This morning I had emails from friends, real communications. I have "real" friends, and family who love me and whom I love, and that makes me happy. I have creature comforts of all sorts: water (hot and cold, clean, running! I will never take that for granted), food, clothing, shelter. These help make me happy. I know the blessing of peace in my heart, in spite of all the troubles around us, and I find simple delight in daily routine, and in nature, and in all sorts of the arts, and in the sciences... I have enough; I know myself just happy.

I wish you, also, all the blessings from the poem, from the wellspring of love within yourself. May you have them, and know you have them. May you find yourself happy.

Happy Saint Patrick's Day!

Wednesday, March 16, 2011


The word "still" is interesting in that it has two quite different meanings. It holds the sense of quiet, and also of continuance. Sometimes the meaning in context is clearly one or another, sometimes, and especially in poetry, both apply.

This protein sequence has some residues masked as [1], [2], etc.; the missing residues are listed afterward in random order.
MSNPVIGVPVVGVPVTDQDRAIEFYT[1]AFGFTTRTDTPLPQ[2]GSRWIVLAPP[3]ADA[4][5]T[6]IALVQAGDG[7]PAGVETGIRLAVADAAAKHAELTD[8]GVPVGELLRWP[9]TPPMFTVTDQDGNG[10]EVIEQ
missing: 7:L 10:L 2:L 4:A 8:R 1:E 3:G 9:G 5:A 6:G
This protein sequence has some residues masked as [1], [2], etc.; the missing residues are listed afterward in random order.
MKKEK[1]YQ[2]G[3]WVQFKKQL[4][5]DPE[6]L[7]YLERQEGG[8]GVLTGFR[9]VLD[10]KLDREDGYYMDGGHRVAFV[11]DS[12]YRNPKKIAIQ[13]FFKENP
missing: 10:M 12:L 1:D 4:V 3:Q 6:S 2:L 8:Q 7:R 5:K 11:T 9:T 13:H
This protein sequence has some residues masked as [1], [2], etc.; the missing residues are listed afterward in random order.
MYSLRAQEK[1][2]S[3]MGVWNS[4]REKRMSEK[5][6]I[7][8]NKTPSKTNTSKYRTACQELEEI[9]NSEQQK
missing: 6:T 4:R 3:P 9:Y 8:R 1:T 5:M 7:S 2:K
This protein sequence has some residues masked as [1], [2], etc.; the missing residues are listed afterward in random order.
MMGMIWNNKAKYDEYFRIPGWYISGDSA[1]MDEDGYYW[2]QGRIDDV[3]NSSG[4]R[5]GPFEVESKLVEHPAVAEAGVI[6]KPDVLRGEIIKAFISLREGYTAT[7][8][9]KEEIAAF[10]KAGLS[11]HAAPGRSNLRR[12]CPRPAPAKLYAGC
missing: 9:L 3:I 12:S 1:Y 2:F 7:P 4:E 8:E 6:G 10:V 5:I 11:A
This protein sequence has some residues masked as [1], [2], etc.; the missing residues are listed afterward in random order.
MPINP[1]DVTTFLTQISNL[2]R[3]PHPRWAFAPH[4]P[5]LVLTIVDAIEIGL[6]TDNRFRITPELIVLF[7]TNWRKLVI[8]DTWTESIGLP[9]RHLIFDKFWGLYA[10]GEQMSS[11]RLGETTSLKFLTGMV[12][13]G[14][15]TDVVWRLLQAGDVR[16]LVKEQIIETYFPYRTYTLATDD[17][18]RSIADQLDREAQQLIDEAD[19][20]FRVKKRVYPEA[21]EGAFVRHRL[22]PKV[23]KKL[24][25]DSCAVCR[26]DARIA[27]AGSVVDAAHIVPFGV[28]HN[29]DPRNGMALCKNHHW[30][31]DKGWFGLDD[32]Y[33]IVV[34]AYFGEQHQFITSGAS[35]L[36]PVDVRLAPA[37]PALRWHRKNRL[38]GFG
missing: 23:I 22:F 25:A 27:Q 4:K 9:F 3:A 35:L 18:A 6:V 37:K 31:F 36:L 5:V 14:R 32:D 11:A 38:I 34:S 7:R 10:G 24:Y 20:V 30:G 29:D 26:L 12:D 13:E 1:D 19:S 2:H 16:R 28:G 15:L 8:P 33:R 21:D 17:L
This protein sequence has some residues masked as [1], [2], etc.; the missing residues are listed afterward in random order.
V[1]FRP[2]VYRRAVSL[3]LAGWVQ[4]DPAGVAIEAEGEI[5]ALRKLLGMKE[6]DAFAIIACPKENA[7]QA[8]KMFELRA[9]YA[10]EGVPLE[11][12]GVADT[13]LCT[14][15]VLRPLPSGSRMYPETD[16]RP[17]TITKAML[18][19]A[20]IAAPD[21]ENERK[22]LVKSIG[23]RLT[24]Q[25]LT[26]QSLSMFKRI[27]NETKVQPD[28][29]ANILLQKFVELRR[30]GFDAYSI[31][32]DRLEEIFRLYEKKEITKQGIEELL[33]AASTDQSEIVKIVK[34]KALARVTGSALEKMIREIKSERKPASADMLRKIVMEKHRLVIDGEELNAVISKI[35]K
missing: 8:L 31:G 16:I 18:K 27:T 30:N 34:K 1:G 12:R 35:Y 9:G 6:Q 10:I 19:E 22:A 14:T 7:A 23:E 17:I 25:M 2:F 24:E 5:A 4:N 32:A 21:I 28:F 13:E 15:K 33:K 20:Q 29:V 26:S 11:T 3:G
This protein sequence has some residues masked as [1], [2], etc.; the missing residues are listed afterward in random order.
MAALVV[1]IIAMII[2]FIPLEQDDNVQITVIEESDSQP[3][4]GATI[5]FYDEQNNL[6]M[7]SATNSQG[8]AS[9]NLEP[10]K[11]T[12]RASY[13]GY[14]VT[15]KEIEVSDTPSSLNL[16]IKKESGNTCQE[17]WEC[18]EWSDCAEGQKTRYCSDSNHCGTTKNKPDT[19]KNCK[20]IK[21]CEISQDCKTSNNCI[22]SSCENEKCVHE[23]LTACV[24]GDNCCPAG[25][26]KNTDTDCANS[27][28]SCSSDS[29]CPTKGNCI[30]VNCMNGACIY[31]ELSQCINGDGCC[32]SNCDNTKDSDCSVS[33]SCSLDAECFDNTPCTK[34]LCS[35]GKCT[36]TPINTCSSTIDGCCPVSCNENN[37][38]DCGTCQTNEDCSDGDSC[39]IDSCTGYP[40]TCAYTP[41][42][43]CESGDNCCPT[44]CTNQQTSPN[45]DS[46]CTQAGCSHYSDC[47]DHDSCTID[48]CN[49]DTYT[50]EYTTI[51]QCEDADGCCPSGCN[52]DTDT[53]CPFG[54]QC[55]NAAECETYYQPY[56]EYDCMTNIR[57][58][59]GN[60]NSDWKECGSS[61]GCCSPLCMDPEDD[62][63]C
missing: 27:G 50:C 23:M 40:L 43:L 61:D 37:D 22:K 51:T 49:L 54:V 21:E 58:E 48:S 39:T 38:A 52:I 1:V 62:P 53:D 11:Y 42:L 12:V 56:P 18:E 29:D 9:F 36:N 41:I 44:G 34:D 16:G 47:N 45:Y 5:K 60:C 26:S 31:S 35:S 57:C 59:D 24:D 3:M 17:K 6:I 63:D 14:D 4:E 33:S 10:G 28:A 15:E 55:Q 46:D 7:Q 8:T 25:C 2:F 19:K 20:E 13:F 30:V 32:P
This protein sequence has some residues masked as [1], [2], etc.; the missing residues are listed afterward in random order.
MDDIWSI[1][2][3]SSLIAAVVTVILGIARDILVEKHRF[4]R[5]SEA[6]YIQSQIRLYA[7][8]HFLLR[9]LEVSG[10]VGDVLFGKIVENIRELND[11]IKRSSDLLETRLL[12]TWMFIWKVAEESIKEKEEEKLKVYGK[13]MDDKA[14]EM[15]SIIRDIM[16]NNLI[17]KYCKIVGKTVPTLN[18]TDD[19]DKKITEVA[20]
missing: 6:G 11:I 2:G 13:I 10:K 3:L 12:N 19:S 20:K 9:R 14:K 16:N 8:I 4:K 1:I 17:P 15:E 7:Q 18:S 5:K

That word applies in both senses to the outdoors view today. There was rain overnight, and light mist fills the valley. Wet tree trunks, wet roof shingles on the horse sheds, dense shadows inside those sheds, all are varieties on the theme of dark. The mosses growing on the close trees have about the same value of green as the meadow grasses, but a slightly different, perhaps less golden, hue. The asphalt lane that comes from the farmhouse to the road, usually black as asphalt is when it's dry, makes a slick sliver ribbon. The pines, as fully infused with color as ever, are less distinctive as the air-water blends and softens the view. It's all beautiful.